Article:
- Khalil Saleeby
- signed and dated Saleeby 1901; signed and dated in Arabic
- oil on canvas
- 73 by 59.5cm.; 28 3/4 by 23 3/8 in.
Acquired directly from the above by the present owner in 2016
"In response to your inquiry, we are pleased to provide you with a general report of the condition of the property described above. Since we are not professional conservators or restorers, we urge you to consult with a restorer or conservator of your choice who will be better able to provide a detailed, professional report. Prospective buyers should inspect each lot to satisfy themselves as to condition and must understand that any statement made by Sotheby's is merely a subjective, qualified opinion. Prospective buyers should also refer to any Important Notices regarding this sale, which are printed in the Sale Catalogue.
NOTWITHSTANDING THIS REPORT OR ANY DISCUSSIONS CONCERNING A LOT, ALL LOTS ARE OFFERED AND SOLD AS IS" IN ACCORDANCE WITH THE CONDITIONS OF BUSINESS PRINTED IN THE SALE CATALOGUE."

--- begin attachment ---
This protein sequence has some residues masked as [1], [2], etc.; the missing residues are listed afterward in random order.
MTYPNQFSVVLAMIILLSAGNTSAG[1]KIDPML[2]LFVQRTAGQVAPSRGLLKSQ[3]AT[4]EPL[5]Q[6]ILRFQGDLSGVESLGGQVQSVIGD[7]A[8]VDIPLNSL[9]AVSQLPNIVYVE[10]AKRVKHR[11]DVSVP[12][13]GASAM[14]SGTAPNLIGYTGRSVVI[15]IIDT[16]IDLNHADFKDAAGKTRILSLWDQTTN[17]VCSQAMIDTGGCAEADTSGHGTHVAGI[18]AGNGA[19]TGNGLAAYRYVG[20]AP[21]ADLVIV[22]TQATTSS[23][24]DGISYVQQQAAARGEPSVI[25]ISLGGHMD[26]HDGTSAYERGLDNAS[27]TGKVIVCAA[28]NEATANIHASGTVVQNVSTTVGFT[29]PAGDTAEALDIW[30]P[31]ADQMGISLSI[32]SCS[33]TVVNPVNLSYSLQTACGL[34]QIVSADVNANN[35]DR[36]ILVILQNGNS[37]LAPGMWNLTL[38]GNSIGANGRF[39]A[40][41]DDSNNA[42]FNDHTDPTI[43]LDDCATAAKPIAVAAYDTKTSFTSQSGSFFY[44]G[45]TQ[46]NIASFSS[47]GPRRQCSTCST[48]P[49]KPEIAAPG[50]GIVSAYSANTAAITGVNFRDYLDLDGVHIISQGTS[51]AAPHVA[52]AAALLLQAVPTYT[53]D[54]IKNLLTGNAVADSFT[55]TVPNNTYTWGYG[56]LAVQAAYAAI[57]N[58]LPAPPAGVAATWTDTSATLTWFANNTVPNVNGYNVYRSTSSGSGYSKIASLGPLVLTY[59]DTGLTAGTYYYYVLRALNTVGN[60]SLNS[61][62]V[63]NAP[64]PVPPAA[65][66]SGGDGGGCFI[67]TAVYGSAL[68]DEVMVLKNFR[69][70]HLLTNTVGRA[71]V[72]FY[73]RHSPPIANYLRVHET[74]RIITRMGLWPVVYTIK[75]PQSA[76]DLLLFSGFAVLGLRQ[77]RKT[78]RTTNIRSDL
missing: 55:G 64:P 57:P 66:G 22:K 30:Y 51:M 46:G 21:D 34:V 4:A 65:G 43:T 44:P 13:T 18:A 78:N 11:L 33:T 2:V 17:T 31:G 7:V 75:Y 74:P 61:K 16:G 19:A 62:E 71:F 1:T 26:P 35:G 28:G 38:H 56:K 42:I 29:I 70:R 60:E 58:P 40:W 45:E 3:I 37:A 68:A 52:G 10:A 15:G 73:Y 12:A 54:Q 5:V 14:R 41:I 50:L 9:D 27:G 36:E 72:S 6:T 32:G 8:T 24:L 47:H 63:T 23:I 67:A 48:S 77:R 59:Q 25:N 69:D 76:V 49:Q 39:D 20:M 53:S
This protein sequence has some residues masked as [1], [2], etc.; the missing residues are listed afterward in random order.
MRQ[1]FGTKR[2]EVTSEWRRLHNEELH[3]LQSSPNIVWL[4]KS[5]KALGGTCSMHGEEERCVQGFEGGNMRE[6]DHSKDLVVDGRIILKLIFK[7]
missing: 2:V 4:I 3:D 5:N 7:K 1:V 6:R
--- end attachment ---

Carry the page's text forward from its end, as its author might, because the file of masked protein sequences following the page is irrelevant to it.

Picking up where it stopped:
Saleeby’s Solomé offers a new perspective on a myth which had truly captured the imagination of the Decadent movement. The story had gained ground in Paris and London for its oriental feeling and elements of licentiousness; from Aubrey Beardsley’s illustrations of Oscar Wilde’s play, to the sensuous description of Gustave Moreau’s paintings in Huysmans 1884 novel A Rebours. At first glance, Solomé almost passes for a Vermeer-esque scene of domesticity, only after we come to know the subject of the painting do we realise that the empty dish is entirely devoid of any culinary purpose, prepared instead to receive the severed head of John the Baptist. Diaphanous gossamer sleeves enclose a subtle reference to the fabled ‘Dance of the Seven Veils’, yet there is a tenderness of expression which seems to overhaul the threatening European version of Salome, recasting the daughter of Herodias less as a temptress than as an object of affection.